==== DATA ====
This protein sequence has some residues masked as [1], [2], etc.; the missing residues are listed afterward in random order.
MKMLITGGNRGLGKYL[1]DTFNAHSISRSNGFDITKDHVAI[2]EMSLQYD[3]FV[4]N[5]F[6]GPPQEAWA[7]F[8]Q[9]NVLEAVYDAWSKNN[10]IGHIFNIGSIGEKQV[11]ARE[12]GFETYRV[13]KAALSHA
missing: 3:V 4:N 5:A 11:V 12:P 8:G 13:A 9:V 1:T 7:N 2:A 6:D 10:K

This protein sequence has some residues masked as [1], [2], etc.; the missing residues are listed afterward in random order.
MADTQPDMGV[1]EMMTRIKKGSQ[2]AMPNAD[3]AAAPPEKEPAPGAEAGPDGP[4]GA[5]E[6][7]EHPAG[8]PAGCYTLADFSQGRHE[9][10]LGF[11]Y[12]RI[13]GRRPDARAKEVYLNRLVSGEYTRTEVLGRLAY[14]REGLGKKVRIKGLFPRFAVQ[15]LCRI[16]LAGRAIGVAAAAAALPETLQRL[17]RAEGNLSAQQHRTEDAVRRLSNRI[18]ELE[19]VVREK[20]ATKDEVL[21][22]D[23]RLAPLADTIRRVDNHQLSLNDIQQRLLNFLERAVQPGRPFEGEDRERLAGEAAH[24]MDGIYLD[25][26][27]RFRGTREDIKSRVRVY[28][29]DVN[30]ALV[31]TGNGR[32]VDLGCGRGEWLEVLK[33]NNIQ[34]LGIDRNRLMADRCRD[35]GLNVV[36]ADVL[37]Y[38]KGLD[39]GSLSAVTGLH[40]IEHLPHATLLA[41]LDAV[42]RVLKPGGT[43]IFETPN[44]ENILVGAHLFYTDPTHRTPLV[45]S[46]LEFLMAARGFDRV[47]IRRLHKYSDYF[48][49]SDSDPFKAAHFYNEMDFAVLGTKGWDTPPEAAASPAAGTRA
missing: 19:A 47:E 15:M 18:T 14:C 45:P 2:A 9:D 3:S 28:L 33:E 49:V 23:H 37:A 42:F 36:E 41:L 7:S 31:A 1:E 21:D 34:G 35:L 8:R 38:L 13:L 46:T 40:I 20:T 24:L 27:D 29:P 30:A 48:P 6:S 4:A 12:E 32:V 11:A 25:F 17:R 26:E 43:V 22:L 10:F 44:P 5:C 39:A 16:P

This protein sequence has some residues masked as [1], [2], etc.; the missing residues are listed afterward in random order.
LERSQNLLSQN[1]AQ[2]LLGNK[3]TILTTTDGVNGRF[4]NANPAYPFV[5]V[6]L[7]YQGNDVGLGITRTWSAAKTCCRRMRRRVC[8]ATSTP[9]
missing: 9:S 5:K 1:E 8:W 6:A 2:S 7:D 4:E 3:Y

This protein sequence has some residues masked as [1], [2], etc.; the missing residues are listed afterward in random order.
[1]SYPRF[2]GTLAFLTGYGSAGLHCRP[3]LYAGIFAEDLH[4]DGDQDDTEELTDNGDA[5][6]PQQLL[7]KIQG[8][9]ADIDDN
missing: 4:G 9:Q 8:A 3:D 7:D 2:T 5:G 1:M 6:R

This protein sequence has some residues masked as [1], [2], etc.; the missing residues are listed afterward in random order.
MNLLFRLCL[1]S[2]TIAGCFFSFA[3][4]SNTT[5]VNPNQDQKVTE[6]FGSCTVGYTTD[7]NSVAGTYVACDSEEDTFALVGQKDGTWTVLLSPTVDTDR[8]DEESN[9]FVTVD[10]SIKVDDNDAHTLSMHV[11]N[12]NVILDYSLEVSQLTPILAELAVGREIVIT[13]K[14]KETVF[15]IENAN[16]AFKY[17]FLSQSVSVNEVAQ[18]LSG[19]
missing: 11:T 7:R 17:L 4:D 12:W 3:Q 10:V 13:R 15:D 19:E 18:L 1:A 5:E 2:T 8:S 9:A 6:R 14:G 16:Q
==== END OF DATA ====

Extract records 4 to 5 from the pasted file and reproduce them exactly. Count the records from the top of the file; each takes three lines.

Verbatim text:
This protein sequence has some residues masked as [1], [2], etc.; the missing residues are listed afterward in random order.
[1]SYPRF[2]GTLAFLTGYGSAGLHCRP[3]LYAGIFAEDLH[4]DGDQDDTEELTDNGDA[5][6]PQQLL[7]KIQG[8][9]ADIDDN
missing: 4:G 9:Q 8:A 3:D 7:D 2:T 5:G 1:M 6:R

This protein sequence has some residues masked as [1], [2], etc.; the missing residues are listed afterward in random order.
MNLLFRLCL[1]S[2]TIAGCFFSFA[3][4]SNTT[5]VNPNQDQKVTE[6]FGSCTVGYTTD[7]NSVAGTYVACDSEEDTFALVGQKDGTWTVLLSPTVDTDR[8]DEESN[9]FVTVD[10]SIKVDDNDAHTLSMHV[11]N[12]NVILDYSLEVSQLTPILAELAVGREIVIT[13]K[14]KETVF[15]IENAN[16]AFKY[17]FLSQSVSVNEVAQ[18]LSG[19]
missing: 11:T 7:R 17:L 4:D 12:W 3:Q 10:V 13:R 15:D 19:E 18:L 1:A 5:E 2:T 8:S 9:A 6:R 14:G 16:Q